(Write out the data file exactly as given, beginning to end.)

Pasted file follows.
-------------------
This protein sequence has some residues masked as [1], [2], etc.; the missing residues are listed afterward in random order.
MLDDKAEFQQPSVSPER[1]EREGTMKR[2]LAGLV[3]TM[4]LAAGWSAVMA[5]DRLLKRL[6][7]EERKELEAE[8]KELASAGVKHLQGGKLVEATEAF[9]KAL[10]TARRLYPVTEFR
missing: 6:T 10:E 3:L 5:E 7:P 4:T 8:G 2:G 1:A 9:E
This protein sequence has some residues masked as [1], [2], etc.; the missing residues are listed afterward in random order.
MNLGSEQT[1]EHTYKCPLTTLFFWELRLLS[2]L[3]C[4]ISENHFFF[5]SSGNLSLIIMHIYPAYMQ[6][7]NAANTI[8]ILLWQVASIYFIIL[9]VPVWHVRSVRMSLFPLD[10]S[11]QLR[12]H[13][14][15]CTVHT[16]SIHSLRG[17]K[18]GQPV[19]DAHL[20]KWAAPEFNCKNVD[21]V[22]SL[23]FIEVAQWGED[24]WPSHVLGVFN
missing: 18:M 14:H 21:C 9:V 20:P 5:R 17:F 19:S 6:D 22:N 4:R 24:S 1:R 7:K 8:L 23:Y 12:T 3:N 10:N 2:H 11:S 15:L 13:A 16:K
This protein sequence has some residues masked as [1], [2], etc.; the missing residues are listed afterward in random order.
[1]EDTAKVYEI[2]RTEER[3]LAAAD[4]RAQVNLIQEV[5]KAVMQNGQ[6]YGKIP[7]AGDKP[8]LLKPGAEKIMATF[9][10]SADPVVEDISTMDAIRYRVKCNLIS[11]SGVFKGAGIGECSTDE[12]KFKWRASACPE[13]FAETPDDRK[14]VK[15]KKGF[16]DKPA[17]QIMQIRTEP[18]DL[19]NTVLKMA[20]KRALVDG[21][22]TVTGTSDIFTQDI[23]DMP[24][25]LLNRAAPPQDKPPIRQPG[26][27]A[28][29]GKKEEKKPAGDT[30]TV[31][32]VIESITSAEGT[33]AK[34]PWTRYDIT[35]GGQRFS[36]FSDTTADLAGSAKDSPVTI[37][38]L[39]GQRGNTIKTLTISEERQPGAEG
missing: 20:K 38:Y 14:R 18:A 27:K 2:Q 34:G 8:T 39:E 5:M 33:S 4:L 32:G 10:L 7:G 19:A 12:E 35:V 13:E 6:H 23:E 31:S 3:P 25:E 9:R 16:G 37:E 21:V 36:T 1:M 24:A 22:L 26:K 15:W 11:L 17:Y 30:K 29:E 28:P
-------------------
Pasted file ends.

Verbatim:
This protein sequence has some residues masked as [1], [2], etc.; the missing residues are listed afterward in random order.
MLDDKAEFQQPSVSPER[1]EREGTMKR[2]LAGLV[3]TM[4]LAAGWSAVMA[5]DRLLKRL[6][7]EERKELEAE[8]KELASAGVKHLQGGKLVEATEAF[9]KAL[10]TARRLYPVTEFR
missing: 6:T 10:E 3:L 5:E 7:P 4:T 8:G 2:G 1:A 9:E
This protein sequence has some residues masked as [1], [2], etc.; the missing residues are listed afterward in random order.
MNLGSEQT[1]EHTYKCPLTTLFFWELRLLS[2]L[3]C[4]ISENHFFF[5]SSGNLSLIIMHIYPAYMQ[6][7]NAANTI[8]ILLWQVASIYFIIL[9]VPVWHVRSVRMSLFPLD[10]S[11]QLR[12]H[13][14][15]CTVHT[16]SIHSLRG[17]K[18]GQPV[19]DAHL[20]KWAAPEFNCKNVD[21]V[22]SL[23]FIEVAQWGED[24]WPSHVLGVFN
missing: 18:M 14:H 21:C 9:V 20:P 5:R 17:F 19:S 6:D 22:N 4:R 24:S 1:R 7:K 8:L 23:Y 12:T 3:N 10:N 2:H 11:S 15:L 13:A 16:K
This protein sequence has some residues masked as [1], [2], etc.; the missing residues are listed afterward in random order.
[1]EDTAKVYEI[2]RTEER[3]LAAAD[4]RAQVNLIQEV[5]KAVMQNGQ[6]YGKIP[7]AGDKP[8]LLKPGAEKIMATF[9][10]SADPVVEDISTMDAIRYRVKCNLIS[11]SGVFKGAGIGECSTDE[12]KFKWRASACPE[13]FAETPDDRK[14]VK[15]KKGF[16]DKPA[17]QIMQIRTEP[18]DL[19]NTVLKMA[20]KRALVDG[21][22]TVTGTSDIFTQDI[23]DMP[24][25]LLNRAAPPQDKPPIRQPG[26][27]A[28][29]GKKEEKKPAGDT[30]TV[31][32]VIESITSAEGT[33]AK[34]PWTRYDIT[35]GGQRFS[36]FSDTTADLAGSAKDSPVTI[37][38]L[39]GQRGNTIKTLTISEERQPGAEG
missing: 20:K 38:Y 14:R 18:A 27:K 2:Q 34:G 8:T 39:E 5:M 33:S 4:L 32:G 10:L 7:G 19:A 12:E 35:V 13:E 6:H 23:E 31:S 3:P 25:E 9:R 16:G 37:E 21:V 36:T 1:M 24:A 22:L 26:K 15:W 11:L 17:Y 30:K 29:E 28:P